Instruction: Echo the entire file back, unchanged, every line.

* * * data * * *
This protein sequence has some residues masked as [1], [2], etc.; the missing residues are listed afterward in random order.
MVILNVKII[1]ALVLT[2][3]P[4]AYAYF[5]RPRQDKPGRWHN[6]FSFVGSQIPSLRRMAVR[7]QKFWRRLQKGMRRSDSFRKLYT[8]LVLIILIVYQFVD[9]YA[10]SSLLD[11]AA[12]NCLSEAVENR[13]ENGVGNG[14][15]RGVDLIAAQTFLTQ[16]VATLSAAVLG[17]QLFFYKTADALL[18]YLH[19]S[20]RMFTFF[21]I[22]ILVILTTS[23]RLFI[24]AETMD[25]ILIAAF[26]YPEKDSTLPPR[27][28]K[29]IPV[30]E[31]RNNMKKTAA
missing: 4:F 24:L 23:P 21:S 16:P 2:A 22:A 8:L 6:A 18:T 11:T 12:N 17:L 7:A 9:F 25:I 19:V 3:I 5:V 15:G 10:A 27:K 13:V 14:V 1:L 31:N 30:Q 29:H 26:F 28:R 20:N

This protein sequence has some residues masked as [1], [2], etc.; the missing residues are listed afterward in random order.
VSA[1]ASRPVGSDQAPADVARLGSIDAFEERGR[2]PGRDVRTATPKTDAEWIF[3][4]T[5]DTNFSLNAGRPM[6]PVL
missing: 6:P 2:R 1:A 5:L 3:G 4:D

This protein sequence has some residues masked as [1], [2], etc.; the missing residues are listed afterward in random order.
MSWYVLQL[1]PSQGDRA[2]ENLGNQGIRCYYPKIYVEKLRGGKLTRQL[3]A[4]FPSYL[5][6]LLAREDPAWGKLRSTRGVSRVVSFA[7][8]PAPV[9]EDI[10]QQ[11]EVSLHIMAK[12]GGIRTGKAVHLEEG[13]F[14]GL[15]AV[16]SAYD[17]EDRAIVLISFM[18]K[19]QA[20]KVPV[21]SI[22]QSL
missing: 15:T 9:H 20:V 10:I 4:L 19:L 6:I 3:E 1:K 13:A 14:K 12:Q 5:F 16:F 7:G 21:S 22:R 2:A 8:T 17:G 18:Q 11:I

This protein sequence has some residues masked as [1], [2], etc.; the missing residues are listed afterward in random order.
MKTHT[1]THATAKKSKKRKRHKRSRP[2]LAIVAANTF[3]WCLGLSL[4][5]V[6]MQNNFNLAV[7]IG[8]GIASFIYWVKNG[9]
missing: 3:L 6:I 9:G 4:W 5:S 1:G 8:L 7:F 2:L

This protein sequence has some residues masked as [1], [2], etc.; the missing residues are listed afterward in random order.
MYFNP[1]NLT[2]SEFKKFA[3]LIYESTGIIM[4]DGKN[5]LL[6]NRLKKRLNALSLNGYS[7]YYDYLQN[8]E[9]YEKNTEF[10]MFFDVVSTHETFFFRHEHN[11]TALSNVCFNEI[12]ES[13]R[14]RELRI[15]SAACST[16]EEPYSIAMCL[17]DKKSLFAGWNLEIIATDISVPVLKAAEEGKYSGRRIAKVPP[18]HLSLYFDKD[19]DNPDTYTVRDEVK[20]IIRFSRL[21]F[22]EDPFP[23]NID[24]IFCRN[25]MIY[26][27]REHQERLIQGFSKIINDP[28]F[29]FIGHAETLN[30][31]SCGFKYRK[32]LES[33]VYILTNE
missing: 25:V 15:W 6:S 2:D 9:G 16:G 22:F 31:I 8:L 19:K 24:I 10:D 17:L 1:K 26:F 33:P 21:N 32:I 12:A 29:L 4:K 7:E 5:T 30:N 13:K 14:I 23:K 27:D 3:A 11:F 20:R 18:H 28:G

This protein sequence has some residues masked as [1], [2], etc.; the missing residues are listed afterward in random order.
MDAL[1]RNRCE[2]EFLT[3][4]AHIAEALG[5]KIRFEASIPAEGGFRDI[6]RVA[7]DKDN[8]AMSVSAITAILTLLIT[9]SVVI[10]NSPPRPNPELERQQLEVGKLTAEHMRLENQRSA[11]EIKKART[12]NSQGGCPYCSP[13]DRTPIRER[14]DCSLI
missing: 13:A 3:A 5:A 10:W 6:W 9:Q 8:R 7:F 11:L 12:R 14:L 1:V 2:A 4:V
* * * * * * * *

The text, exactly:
This protein sequence has some residues masked as [1], [2], etc.; the missing residues are listed afterward in random order.
MVILNVKII[1]ALVLT[2][3]P[4]AYAYF[5]RPRQDKPGRWHN[6]FSFVGSQIPSLRRMAVR[7]QKFWRRLQKGMRRSDSFRKLYT[8]LVLIILIVYQFVD[9]YA[10]SSLLD[11]AA[12]NCLSEAVENR[13]ENGVGNG[14][15]RGVDLIAAQTFLTQ[16]VATLSAAVLG[17]QLFFYKTADALL[18]YLH[19]S[20]RMFTFF[21]I[22]ILVILTTS[23]RLFI[24]AETMD[25]ILIAAF[26]YPEKDSTLPPR[27][28]K[29]IPV[30]E[31]RNNMKKTAA
missing: 4:F 24:L 23:P 21:S 16:P 2:A 22:A 8:L 6:A 18:T 11:T 12:N 17:L 7:A 9:F 25:I 19:V 3:I 5:V 15:G 10:A 27:K 13:V 14:V 1:L 31:N 30:Q 29:H 26:F 28:R 20:N

This protein sequence has some residues masked as [1], [2], etc.; the missing residues are listed afterward in random order.
VSA[1]ASRPVGSDQAPADVARLGSIDAFEERGR[2]PGRDVRTATPKTDAEWIF[3][4]T[5]DTNFSLNAGRPM[6]PVL
missing: 6:P 2:R 1:A 5:L 3:G 4:D

This protein sequence has some residues masked as [1], [2], etc.; the missing residues are listed afterward in random order.
MSWYVLQL[1]PSQGDRA[2]ENLGNQGIRCYYPKIYVEKLRGGKLTRQL[3]A[4]FPSYL[5][6]LLAREDPAWGKLRSTRGVSRVVSFA[7][8]PAPV[9]EDI[10]QQ[11]EVSLHIMAK[12]GGIRTGKAVHLEEG[13]F[14]GL[15]AV[16]SAYD[17]EDRAIVLISFM[18]K[19]QA[20]KVPV[21]SI[22]QSL
missing: 15:T 9:H 20:V 10:I 4:L 19:L 6:I 3:E 1:K 13:A 14:K 12:Q 5:F 16:F 7:G 21:S 22:R 2:A 8:T 17:G 18:Q 11:I

This protein sequence has some residues masked as [1], [2], etc.; the missing residues are listed afterward in random order.
MKTHT[1]THATAKKSKKRKRHKRSRP[2]LAIVAANTF[3]WCLGLSL[4][5]V[6]MQNNFNLAV[7]IG[8]GIASFIYWVKNG[9]
missing: 3:L 6:I 9:G 4:W 5:S 1:G 8:L 7:F 2:L

This protein sequence has some residues masked as [1], [2], etc.; the missing residues are listed afterward in random order.
MYFNP[1]NLT[2]SEFKKFA[3]LIYESTGIIM[4]DGKN[5]LL[6]NRLKKRLNALSLNGYS[7]YYDYLQN[8]E[9]YEKNTEF[10]MFFDVVSTHETFFFRHEHN[11]TALSNVCFNEI[12]ES[13]R[14]RELRI[15]SAACST[16]EEPYSIAMCL[17]DKKSLFAGWNLEIIATDISVPVLKAAEEGKYSGRRIAKVPP[18]HLSLYFDKD[19]DNPDTYTVRDEVK[20]IIRFSRL[21]F[22]EDPFP[23]NID[24]IFCRN[25]MIY[26][27]REHQERLIQGFSKIINDP[28]F[29]FIGHAETLN[30][31]SCGFKYRK[32]LES[33]VYILTNE
missing: 25:V 15:W 6:S 2:D 9:G 16:G 22:F 31:I 8:L 19:K 24:I 10:D 17:L 1:K 26:F 33:P 21:N 32:I 12:A 29:L 4:K 7:E 5:T 30:N 13:K 14:I 23:K 27:D 3:A 11:F 20:R 18:H 28:G

This protein sequence has some residues masked as [1], [2], etc.; the missing residues are listed afterward in random order.
MDAL[1]RNRCE[2]EFLT[3][4]AHIAEALG[5]KIRFEASIPAEGGFRDI[6]RVA[7]DKDN[8]AMSVSAITAILTLLIT[9]SVVI[10]NSPPRPNPELERQQLEVGKLTAEHMRLENQRSA[11]EIKKART[12]NSQGGCPYCSP[13]DRTPIRER[14]DCSLI
missing: 13:A 3:A 5:A 10:W 6:W 9:Q 8:R 7:F 11:L 12:R 14:L 1:V 2:A 4:V